Recently, my 17-year-old came in grumbling and lamenting about the struggles of high school existence. I listened for a bit, commiserated on how terrible small-town living is (sarcasm), and offered really “helpful” suggestions. Cue the eye-roll! Yep, I fell into the “fix-it” pattern; it’s ingrained. We are a society of “fixers.” We want to listen to an issue, come up with a few reasonable alternatives and fix the issue. But what happens if there isn’t a solution? Or, really a problem to be fixed?

The “fix it” trap is a very common style of miscommunication within couples and families. Wait…miscommunication? They’re talking about an issue and the other person is trying to help them with it, how is that miscommunication? The miscommunication happens when the intent of the speaker and the intent of the listener don’t match up. You might be asking yourself, “How am I supposed to know what my spouse/child/friend wants or needs out of a conversation? I’m not a mind reader!” My response is simple, yet really difficult for many of us because it’s something completely different from our typical pattern…ask. You read that right, just ask the person what they want or need from the conversation.

During the exchange with my child, after seeing the eye-roll and hearing the frustrated huffing and puffing, I knew that I had not given them what they needed from me. However, I didn’t want to make an incorrect assumption, again, so I simply apologized and asked, “I’m sorry, how can I help you right now? Is this something you need to talk about or something that you need help figuring out?” Now, I know that people are going to read this and say to themselves, “I try asking my child/spouse/ friend what they need and they just get mad!” Yep! The pattern is ingrained in the other direction as well. Sometimes the speaker may not even realize that they aren’t seeking a solution, but an opportunity to talk. What are you supposed to do then? Listen.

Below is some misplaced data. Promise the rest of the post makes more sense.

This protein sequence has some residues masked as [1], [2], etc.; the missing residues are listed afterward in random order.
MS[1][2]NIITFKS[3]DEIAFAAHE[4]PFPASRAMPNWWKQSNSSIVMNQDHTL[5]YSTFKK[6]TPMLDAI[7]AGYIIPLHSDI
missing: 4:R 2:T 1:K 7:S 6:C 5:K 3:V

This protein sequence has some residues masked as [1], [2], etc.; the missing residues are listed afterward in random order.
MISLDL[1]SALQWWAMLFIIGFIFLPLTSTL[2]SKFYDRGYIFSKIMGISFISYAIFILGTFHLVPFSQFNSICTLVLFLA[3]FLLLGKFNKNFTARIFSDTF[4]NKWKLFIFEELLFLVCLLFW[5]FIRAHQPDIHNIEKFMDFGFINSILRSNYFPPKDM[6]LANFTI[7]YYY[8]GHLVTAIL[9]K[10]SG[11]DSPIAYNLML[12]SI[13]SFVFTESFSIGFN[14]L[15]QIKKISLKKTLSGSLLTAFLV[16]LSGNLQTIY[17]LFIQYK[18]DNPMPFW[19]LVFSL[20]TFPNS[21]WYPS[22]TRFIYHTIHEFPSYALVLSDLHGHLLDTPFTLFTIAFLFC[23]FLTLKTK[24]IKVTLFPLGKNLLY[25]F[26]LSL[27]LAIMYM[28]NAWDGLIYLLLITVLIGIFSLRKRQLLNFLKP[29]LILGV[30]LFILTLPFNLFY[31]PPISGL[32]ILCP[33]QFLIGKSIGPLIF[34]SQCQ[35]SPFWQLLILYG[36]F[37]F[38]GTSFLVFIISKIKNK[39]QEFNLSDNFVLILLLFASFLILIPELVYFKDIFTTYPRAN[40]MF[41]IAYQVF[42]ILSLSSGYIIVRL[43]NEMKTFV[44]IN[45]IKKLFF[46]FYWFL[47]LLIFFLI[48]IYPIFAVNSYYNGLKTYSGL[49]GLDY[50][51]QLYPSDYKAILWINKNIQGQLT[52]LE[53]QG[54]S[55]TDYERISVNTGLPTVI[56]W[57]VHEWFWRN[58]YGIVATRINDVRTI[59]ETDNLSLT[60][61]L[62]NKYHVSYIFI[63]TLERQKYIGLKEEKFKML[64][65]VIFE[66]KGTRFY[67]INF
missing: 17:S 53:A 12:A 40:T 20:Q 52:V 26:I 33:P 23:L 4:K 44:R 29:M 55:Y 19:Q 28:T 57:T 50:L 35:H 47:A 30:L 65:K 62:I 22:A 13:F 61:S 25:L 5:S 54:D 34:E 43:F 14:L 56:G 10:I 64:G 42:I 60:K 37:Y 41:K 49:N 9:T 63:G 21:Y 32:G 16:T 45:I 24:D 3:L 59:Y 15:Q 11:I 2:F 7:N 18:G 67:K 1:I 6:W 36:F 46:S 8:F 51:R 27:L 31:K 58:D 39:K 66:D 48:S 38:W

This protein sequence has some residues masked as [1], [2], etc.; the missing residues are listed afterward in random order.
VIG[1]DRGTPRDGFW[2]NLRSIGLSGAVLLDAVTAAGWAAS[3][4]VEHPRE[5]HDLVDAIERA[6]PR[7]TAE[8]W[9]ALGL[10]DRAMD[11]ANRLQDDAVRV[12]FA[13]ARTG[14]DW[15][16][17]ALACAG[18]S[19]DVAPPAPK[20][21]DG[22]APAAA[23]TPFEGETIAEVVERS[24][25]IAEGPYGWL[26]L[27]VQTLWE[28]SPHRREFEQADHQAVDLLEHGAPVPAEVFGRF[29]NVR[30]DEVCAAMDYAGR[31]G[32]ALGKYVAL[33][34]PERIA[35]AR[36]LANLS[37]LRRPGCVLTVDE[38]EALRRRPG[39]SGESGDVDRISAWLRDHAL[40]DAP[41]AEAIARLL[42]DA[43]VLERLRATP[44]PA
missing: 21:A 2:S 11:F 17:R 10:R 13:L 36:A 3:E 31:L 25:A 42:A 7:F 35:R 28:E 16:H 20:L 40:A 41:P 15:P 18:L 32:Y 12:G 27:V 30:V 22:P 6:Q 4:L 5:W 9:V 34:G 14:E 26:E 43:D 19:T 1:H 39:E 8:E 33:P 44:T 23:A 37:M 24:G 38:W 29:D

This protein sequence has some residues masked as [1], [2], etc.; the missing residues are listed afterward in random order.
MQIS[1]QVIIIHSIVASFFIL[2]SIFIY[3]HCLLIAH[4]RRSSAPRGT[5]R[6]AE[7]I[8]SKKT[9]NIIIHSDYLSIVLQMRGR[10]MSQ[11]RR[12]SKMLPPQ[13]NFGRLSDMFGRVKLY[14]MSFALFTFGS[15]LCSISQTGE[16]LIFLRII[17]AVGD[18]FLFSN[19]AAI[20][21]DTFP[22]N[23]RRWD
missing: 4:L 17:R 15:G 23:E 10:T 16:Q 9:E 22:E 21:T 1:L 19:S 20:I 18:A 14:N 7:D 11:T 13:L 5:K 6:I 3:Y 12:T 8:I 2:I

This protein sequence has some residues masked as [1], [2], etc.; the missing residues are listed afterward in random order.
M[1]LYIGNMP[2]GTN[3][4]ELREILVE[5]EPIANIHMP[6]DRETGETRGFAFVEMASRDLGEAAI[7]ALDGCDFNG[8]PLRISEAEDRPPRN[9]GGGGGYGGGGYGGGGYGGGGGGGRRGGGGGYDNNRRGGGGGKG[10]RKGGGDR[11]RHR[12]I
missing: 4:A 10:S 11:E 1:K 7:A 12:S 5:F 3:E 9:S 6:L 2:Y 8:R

Take the time to really listen to what the person is saying, validating his/ her experience (even if you don’t agree), ask some questions to clarify to make sure that you are truly understanding, and empathize with what’s happening. Giving the person your undivided attention will give you (and the other person) the opportunity the truly ascertain what’s needed from the conversation. Go talk!

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Misbehavior – A Form of Communication

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When a child misbehaves or exhibits behavior that becomes problematic, their behavior is telling you something, but what?
A child that misbehaves is trying to communicate that they have an unmet need, but how do parents determine what that need is?
Parents can look for clues that might tell them how the child is feeling. When parents figure out what is wrong or missing, they can then follow to assist the child to take care of themselves.
What are some of the reasons that a child might misbehave?
  • They may be hungry, tired, ill or bored.
  • They might not know or understand what is expected of them.
  • They might be held to expectations that are beyond their developmental level.
  • They may have experienced trauma or abuse.
  • They may be copying the bad behavior or their parents or someone else.
  • They may be trying to cover up feelings of pain, fear or loneliness.
  • They may be experiencing feelings that are overwhelming to them.
  • They may feel bad about themselves.
  • They may be experiencing bullying.
  • They may be experiencing dietary issues.